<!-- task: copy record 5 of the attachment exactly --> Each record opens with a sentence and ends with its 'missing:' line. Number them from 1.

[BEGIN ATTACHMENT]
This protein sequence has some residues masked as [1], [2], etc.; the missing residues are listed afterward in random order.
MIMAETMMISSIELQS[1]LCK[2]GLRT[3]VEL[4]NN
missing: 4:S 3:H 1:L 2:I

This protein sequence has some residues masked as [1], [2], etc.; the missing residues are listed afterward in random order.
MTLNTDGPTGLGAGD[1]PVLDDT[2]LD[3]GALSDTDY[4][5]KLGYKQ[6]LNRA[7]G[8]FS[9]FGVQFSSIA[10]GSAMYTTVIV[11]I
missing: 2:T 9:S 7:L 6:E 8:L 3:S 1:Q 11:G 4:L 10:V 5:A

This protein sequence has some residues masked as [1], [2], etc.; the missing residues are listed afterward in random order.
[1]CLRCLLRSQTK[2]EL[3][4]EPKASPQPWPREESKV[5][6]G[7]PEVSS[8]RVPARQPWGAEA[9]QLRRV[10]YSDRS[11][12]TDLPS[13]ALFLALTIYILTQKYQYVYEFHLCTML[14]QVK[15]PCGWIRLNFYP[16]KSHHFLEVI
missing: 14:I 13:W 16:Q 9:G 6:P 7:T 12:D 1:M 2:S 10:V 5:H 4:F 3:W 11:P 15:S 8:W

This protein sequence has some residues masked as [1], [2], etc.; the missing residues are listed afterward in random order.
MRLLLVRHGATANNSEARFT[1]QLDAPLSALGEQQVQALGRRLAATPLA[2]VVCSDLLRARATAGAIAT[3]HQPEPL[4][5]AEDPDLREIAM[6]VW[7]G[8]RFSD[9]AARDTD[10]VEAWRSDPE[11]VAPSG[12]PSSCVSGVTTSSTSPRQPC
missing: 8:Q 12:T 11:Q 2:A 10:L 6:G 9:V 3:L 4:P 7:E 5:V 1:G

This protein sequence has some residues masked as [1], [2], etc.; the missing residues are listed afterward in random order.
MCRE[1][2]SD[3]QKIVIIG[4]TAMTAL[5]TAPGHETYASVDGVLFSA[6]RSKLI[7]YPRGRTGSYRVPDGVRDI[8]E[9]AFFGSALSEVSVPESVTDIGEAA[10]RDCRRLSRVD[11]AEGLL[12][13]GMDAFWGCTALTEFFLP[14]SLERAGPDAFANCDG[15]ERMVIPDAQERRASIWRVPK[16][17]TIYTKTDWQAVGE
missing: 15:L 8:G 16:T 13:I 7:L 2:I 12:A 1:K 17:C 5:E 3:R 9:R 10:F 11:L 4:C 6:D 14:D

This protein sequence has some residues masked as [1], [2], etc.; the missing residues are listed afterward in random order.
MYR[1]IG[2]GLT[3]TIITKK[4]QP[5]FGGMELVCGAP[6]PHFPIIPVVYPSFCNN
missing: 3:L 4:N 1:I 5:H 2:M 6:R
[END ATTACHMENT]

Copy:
This protein sequence has some residues masked as [1], [2], etc.; the missing residues are listed afterward in random order.
MCRE[1][2]SD[3]QKIVIIG[4]TAMTAL[5]TAPGHETYASVDGVLFSA[6]RSKLI[7]YPRGRTGSYRVPDGVRDI[8]E[9]AFFGSALSEVSVPESVTDIGEAA[10]RDCRRLSRVD[11]AEGLL[12][13]GMDAFWGCTALTEFFLP[14]SLERAGPDAFANCDG[15]ERMVIPDAQERRASIWRVPK[16][17]TIYTKTDWQAVGE
missing: 15:L 8:G 16:T 13:I 7:L 2:I 12:A 1:K 17:C 5:E 3:R 9:R 10:F 11:L 4:C 6:D 14:D